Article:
By Technomic, Inc.
The bakery-café segment has yet to fully evolve and emerge as a middle-ground between fast-food and full-service restaurants, likely due in part to heavy competition from overall foodservice industry leaders, such as Tim Hortons. This means relatively low patronage; 29% of consumers say they never visit bakery cafés, mostly due to a lack of convenient locations. Coffee cafés, on the other hand, accounted for more than $7 billion in 2011 sales, about 28% of the total industry sales. They boast remarkably high patronage; 62% of all consumers visit at least weekly, and 12% do so daily.
Both sectors have room to expand their reach, as each caters to differing need states. Consumers look to bakery cafés for top-quality, healthy offerings in an upscale atmosphere ideal for dine-in and special occasions. Coffee-café patronage is generally driven by routine: convenience, quick service and low prices are key for these occasions, which are most often for takeout.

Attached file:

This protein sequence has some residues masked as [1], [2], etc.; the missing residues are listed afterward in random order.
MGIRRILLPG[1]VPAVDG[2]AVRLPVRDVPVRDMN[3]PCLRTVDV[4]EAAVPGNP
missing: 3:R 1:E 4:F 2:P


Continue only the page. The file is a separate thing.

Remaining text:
As consumers demand higher-quality, healthier options in a more upscale atmosphere, expect to see these segments continue to blur as they compete more aggressively.
Top 10 themes:
- Coffee-café patronage is very frequent and has increased over the past year.
- The bakery-café segment continues to evolve in the Canadian foodservice market.
- Consumers visit bakery cafés for a wider variety of day parts and occasions than coffee cafés.
- Convenience, quick service and habit drive visits to coffee cafés.
- Drive-thrus are an expectation at coffee-cafés due to the prevalence of takeout occasions.
- Consumers value bakery cafés due to their top-quality, healthy offerings.
- Consumers seek a wider variety of food and beverages at bakery cafés than at coffee-cafés.
- Breakfast sandwiches proliferate on bakery- and coffee-café menus.
- Regardless of daypart or occasion, regular hot coffee remains the beverage of choice at cafés.
- Consumers call for menu items that allow them to adhere to special diets at bakery cafés.